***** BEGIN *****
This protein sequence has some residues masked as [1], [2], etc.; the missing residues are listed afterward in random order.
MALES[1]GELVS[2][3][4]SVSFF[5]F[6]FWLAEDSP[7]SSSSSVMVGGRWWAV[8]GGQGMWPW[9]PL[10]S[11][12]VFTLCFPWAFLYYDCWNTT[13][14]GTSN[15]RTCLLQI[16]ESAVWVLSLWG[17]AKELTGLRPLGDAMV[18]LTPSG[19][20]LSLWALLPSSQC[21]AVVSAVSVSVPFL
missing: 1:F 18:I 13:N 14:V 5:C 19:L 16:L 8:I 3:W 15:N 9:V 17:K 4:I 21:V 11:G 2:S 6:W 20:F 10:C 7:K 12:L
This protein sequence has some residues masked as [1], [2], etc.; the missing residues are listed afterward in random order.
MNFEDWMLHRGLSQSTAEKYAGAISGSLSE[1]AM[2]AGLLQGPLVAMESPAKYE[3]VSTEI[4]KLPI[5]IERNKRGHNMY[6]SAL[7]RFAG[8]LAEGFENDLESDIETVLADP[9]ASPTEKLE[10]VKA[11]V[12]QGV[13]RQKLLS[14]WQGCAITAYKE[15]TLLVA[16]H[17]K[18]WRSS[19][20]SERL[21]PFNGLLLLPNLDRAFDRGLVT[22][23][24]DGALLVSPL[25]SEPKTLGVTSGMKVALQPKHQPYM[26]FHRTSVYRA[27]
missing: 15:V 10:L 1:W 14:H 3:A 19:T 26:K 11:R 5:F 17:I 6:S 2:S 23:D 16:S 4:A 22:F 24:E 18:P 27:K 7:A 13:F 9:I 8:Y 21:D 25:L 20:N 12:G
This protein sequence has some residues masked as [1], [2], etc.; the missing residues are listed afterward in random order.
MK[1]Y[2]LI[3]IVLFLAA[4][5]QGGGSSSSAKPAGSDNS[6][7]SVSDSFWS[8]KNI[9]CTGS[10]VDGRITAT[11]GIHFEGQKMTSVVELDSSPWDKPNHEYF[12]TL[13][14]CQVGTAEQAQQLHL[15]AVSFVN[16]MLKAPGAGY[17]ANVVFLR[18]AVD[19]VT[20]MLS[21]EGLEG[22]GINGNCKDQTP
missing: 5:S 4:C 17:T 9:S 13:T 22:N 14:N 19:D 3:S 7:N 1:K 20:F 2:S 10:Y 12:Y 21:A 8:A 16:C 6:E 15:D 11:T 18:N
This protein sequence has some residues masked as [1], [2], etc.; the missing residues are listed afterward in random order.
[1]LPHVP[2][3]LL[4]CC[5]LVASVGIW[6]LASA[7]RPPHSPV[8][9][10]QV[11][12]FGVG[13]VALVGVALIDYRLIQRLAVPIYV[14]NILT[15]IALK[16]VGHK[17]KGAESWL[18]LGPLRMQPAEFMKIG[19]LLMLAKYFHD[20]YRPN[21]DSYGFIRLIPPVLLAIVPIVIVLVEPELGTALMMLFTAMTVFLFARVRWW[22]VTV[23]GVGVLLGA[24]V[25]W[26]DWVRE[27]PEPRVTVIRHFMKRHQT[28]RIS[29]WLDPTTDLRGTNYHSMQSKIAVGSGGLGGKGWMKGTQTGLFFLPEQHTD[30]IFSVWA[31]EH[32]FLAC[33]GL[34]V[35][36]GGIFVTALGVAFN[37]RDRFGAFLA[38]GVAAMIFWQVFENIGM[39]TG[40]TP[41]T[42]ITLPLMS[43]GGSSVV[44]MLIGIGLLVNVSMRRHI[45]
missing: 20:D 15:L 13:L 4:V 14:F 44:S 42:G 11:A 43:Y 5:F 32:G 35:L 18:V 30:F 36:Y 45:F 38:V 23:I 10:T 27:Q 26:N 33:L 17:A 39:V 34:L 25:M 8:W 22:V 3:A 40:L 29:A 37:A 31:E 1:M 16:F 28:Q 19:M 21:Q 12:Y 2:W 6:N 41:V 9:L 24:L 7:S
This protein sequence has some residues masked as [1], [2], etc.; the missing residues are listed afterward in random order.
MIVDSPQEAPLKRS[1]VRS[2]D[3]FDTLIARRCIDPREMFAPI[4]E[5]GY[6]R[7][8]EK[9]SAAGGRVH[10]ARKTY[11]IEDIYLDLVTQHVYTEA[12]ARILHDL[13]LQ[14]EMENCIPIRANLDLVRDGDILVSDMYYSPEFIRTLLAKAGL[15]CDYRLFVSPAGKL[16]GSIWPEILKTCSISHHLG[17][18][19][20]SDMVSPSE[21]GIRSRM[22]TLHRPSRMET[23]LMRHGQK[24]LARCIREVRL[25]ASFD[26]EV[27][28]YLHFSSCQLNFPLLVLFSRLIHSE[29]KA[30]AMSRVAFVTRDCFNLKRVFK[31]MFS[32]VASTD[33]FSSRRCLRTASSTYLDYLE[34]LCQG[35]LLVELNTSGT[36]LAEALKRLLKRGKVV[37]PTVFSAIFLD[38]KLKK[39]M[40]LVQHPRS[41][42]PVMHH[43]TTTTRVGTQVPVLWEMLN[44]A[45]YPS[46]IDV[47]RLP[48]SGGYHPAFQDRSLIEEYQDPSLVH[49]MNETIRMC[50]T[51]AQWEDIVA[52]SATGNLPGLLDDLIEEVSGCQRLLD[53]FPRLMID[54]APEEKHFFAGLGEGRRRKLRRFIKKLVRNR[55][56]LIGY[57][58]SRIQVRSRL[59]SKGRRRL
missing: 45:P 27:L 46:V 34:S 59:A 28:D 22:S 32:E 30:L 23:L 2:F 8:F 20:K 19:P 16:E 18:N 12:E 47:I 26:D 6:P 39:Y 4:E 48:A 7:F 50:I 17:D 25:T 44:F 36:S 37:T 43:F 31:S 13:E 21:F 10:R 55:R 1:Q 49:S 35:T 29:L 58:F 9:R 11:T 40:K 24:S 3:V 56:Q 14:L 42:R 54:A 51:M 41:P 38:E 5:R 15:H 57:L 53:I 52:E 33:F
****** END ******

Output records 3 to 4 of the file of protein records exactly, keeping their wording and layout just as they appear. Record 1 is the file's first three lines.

This protein sequence has some residues masked as [1], [2], etc.; the missing residues are listed afterward in random order.
MK[1]Y[2]LI[3]IVLFLAA[4][5]QGGGSSSSAKPAGSDNS[6][7]SVSDSFWS[8]KNI[9]CTGS[10]VDGRITAT[11]GIHFEGQKMTSVVELDSSPWDKPNHEYF[12]TL[13][14]CQVGTAEQAQQLHL[15]AVSFVN[16]MLKAPGAGY[17]ANVVFLR[18]AVD[19]VT[20]MLS[21]EGLEG[22]GINGNCKDQTP
missing: 5:S 4:C 17:T 9:S 13:T 22:N 14:N 19:D 3:S 7:N 1:K 20:F 2:S 10:Y 12:Y 21:A 8:A 16:C 6:E 15:D 11:T 18:N
This protein sequence has some residues masked as [1], [2], etc.; the missing residues are listed afterward in random order.
[1]LPHVP[2][3]LL[4]CC[5]LVASVGIW[6]LASA[7]RPPHSPV[8][9][10]QV[11][12]FGVG[13]VALVGVALIDYRLIQRLAVPIYV[14]NILT[15]IALK[16]VGHK[17]KGAESWL[18]LGPLRMQPAEFMKIG[19]LLMLAKYFHD[20]YRPN[21]DSYGFIRLIPPVLLAIVPIVIVLVEPELGTALMMLFTAMTVFLFARVRWW[22]VTV[23]GVGVLLGA[24]V[25]W[26]DWVRE[27]PEPRVTVIRHFMKRHQT[28]RIS[29]WLDPTTDLRGTNYHSMQSKIAVGSGGLGGKGWMKGTQTGLFFLPEQHTD[30]IFSVWA[31]EH[32]FLAC[33]GL[34]V[35][36]GGIFVTALGVAFN[37]RDRFGAFLA[38]GVAAMIFWQVFENIGM[39]TG[40]TP[41]T[42]ITLPLMS[43]GGSSVV[44]MLIGIGLLVNVSMRRHI[45]
missing: 20:D 15:L 13:L 4:V 14:F 44:S 42:G 11:A 43:Y 5:F 32:G 35:L 18:V 30:F 36:Y 45:F 38:V 23:I 10:T 27:Q 26:N 33:L 17:A 39:V 34:L 25:M 8:W 22:V 3:A 40:L 29:A 37:A 31:E 1:M 16:F 28:Q 19:M 21:Q 12:Y 2:W 6:N 41:V 9:L 24:L 7:S